by Chris Becker
There was an unusual blip in the amount of Americans who died from COVID-19 reported on Tuesday, that could have been written off (as sick as that sounds) as the usual weekend anomaly, whereby deaths over the weekend – in this case a 3 day weekend due to 4th of July holiday – are reported on the first working day of the week.
But with three consecutive days of nearly 1000 deaths recorded each day? That’s a new trend:
As hospitalizations trend up faster and the southern and southwest states get close to full ICU capacity, there’s more to come:
Also, as the number of positive cases keeps hitting new daily records – more Americans in hospital, more deaths, more lockdowns and late containment measures:
The impact on the US economy is going to hit with a lag, because while there’s been a surge in jobs in the last two months off a very low base, the next phase of containment will likely see a further retraction in the most populous US states:
Westpac contends that the trend in new jobs creation is already fully over, as the US labour market has “immense slack”.
At 18%, the broader U6 measure of labour underutilisation is similarly concerning, being more than 10ppts above its pre-COVID level. To see the full effect of COVID-19 reversed, the gains of May and June would have to be repeated twice over. This seems highly unlikely.
The reason this is the case is multi-faceted. First of all, the starting point for this recovery is abnormally weak given the savage nature of the shock. Secondly, despite all the headlines reporting an increase in leisure activities as summer begins, restrictions against COVID-19 remain in force across the economy, limiting the capacity of activity to pick up. Third, this situation seems very unlikely to change for the better anytime soon. Instead, with the daily new case count having reached 59,000 this week, a tightening of restrictions seems more likely than not.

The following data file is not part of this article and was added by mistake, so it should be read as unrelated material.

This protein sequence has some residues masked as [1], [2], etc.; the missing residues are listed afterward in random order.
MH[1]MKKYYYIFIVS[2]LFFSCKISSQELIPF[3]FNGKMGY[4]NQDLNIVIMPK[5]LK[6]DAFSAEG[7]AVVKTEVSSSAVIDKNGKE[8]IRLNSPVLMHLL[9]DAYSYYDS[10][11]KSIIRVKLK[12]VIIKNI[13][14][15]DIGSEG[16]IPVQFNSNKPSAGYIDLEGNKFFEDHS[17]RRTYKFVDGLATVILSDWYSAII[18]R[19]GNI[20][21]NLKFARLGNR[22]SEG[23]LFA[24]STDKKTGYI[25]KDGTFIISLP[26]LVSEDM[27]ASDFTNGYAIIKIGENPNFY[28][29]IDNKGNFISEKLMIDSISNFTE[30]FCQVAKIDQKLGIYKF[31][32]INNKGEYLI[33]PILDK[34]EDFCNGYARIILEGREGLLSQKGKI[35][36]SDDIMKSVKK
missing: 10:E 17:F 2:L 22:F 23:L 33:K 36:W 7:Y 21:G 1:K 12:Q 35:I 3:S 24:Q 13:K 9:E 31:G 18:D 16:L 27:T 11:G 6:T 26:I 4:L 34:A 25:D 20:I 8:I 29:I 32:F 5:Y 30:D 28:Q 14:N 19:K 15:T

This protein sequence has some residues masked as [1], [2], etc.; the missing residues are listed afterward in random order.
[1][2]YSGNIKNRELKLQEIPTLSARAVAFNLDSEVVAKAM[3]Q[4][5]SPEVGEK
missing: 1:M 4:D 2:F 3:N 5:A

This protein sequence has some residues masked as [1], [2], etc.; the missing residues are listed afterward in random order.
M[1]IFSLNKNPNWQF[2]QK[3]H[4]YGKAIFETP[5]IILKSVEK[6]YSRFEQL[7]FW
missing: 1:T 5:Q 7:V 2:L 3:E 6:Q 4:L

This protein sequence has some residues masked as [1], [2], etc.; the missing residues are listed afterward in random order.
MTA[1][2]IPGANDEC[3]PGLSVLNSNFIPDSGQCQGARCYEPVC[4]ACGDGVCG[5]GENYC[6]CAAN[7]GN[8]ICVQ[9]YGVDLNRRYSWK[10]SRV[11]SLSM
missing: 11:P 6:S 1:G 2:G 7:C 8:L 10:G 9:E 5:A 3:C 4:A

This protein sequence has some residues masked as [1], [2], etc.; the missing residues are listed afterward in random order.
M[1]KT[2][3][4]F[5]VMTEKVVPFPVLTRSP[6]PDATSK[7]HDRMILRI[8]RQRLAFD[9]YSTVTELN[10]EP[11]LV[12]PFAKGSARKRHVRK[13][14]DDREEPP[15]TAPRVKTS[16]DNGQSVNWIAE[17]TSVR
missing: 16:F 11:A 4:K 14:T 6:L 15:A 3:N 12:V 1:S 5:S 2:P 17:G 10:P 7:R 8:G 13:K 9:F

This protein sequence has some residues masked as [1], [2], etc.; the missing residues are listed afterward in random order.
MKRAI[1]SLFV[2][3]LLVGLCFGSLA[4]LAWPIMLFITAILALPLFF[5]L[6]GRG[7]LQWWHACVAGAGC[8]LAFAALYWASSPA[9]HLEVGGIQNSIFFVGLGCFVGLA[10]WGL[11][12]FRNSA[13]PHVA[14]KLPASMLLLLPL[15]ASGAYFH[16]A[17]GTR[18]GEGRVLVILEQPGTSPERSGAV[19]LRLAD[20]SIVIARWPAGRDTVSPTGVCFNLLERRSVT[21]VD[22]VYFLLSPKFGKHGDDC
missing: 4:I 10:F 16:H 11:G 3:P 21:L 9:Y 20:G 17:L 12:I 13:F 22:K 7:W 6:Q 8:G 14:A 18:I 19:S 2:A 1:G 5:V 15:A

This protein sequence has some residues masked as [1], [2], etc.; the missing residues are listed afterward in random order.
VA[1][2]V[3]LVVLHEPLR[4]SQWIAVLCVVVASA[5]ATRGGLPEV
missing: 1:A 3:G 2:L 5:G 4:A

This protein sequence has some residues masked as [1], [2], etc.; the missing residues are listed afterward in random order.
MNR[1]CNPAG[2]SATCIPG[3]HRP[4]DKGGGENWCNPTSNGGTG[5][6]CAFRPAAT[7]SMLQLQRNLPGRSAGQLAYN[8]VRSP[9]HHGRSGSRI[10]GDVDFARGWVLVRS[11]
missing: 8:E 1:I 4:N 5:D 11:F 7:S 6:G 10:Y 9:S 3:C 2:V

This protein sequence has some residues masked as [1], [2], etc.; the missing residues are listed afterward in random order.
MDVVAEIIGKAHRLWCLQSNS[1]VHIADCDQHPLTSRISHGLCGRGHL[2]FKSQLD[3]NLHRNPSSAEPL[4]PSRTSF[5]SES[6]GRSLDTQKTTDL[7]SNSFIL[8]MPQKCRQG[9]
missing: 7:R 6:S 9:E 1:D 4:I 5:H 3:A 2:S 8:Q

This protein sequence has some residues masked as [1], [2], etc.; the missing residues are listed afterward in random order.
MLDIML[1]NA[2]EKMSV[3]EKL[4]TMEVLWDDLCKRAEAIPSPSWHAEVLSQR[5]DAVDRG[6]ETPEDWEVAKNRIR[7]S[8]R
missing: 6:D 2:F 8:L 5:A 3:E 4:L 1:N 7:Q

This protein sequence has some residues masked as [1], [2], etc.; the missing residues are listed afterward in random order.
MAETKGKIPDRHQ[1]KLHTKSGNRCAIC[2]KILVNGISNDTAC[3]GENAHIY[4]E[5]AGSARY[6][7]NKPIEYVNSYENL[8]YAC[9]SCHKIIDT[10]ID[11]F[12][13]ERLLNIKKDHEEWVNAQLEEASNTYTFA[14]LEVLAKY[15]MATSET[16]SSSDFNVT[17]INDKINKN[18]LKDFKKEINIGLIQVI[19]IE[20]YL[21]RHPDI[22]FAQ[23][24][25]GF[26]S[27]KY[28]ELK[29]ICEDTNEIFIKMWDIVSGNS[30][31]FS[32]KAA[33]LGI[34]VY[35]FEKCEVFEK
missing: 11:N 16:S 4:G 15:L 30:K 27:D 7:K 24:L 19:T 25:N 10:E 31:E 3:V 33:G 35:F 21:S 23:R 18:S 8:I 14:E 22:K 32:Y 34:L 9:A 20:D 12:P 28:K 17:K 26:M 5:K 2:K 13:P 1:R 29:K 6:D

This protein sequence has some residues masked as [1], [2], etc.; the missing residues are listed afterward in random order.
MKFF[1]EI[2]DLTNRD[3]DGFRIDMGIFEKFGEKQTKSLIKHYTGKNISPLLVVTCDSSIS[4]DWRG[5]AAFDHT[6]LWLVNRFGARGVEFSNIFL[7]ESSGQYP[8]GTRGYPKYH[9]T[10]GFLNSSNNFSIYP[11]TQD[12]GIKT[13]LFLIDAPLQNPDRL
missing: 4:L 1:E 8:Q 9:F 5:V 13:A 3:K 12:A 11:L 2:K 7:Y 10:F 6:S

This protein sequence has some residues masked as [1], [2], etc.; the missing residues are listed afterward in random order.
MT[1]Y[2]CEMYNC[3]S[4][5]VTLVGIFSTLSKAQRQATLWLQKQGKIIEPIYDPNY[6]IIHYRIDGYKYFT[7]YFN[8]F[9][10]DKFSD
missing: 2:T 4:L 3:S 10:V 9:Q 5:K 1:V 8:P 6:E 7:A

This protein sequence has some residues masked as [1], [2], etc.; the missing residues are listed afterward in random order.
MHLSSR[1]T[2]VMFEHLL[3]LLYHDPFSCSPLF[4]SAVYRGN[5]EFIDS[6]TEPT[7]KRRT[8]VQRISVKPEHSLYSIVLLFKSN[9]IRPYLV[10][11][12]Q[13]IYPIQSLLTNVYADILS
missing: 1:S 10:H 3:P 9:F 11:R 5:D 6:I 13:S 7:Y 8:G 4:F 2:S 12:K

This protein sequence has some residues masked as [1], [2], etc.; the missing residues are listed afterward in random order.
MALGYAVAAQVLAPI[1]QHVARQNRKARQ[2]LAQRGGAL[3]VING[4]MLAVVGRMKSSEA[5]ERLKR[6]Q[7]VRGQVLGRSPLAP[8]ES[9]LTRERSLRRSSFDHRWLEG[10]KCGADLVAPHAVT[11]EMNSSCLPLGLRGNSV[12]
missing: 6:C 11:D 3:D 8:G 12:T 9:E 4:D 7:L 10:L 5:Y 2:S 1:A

Westpac are slashing their 2020 growth forecast by over 1% to -6.6% as the much awaited recovery looks like disappearing going into the December quarter. As per usual for shaping views on the economic condition of the US, its almost all political. At the federal level, existing fiscal stimulus to households and workers is likely to end soon, while the trough keeps filling up for the looters in corporate America as the so called small business loan program has shown to give most of the funds to sycophants of President Trump.
Then there’s the local/state issues where such troughs and printing presses are unavailable, as Westpac point out they will:
aggressively cut their spending on essential services as their revenue (principally from income, sales and property taxes) falls away. Between February and June, approximately 1.5 million jobs were cut by these public authorities. A third of this loss was seen in May and June even as private jobs surged back. The more stringent and persistent lockdown measures have to become to combat the virus, the worse this job loss will be.
Hanging over them is the overt threat by Trump to slash further federal assistance if they don’t shove their kids and teachers into schools after the northern summer break, thus exposing a vast swathe of the younger population (and their mainly middle aged and old teachers) to the rampant virus.
Then there’s the election in November, where a second Trump term is likely to extend the deadly impact of the virus into 2021, with most forecasts suggesting 200K plus deaths, but at least stock markets will be bid higher.